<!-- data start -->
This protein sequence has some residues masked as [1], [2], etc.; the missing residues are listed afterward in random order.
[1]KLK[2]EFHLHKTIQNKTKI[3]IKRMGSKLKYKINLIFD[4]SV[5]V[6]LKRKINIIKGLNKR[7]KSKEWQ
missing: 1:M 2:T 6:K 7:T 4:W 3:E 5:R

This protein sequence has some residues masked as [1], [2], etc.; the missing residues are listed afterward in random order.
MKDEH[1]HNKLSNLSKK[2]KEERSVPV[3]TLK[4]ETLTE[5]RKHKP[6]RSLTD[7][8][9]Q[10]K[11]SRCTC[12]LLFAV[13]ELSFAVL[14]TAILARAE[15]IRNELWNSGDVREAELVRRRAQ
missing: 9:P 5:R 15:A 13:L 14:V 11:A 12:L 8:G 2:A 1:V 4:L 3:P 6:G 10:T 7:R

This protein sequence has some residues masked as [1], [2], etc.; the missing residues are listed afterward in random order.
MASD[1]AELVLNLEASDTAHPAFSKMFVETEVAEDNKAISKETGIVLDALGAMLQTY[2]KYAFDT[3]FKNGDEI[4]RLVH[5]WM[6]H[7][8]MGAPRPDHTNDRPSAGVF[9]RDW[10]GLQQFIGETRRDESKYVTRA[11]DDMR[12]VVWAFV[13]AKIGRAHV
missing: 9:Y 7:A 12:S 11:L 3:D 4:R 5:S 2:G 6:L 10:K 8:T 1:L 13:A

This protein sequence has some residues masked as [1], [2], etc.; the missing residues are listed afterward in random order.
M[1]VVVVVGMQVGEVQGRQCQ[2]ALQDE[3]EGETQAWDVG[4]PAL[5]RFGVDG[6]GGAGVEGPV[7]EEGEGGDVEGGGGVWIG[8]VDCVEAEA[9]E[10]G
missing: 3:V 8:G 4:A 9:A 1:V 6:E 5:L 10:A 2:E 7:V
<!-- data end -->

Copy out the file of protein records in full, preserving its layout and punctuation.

This protein sequence has some residues masked as [1], [2], etc.; the missing residues are listed afterward in random order.
[1]KLK[2]EFHLHKTIQNKTKI[3]IKRMGSKLKYKINLIFD[4]SV[5]V[6]LKRKINIIKGLNKR[7]KSKEWQ
missing: 1:M 2:T 6:K 7:T 4:W 3:E 5:R

This protein sequence has some residues masked as [1], [2], etc.; the missing residues are listed afterward in random order.
MKDEH[1]HNKLSNLSKK[2]KEERSVPV[3]TLK[4]ETLTE[5]RKHKP[6]RSLTD[7][8][9]Q[10]K[11]SRCTC[12]LLFAV[13]ELSFAVL[14]TAILARAE[15]IRNELWNSGDVREAELVRRRAQ
missing: 9:P 5:R 15:A 13:L 14:V 11:A 12:L 8:G 2:A 1:V 4:L 3:P 6:G 10:T 7:R

This protein sequence has some residues masked as [1], [2], etc.; the missing residues are listed afterward in random order.
MASD[1]AELVLNLEASDTAHPAFSKMFVETEVAEDNKAISKETGIVLDALGAMLQTY[2]KYAFDT[3]FKNGDEI[4]RLVH[5]WM[6]H[7][8]MGAPRPDHTNDRPSAGVF[9]RDW[10]GLQQFIGETRRDESKYVTRA[11]DDMR[12]VVWAFV[13]AKIGRAHV
missing: 9:Y 7:A 12:S 11:L 3:D 4:R 5:S 2:G 6:L 10:K 8:T 1:L 13:A

This protein sequence has some residues masked as [1], [2], etc.; the missing residues are listed afterward in random order.
M[1]VVVVVGMQVGEVQGRQCQ[2]ALQDE[3]EGETQAWDVG[4]PAL[5]RFGVDG[6]GGAGVEGPV[7]EEGEGGDVEGGGGVWIG[8]VDCVEAEA[9]E[10]G
missing: 3:V 8:G 4:A 9:A 1:V 6:E 5:L 10:A 2:E 7:V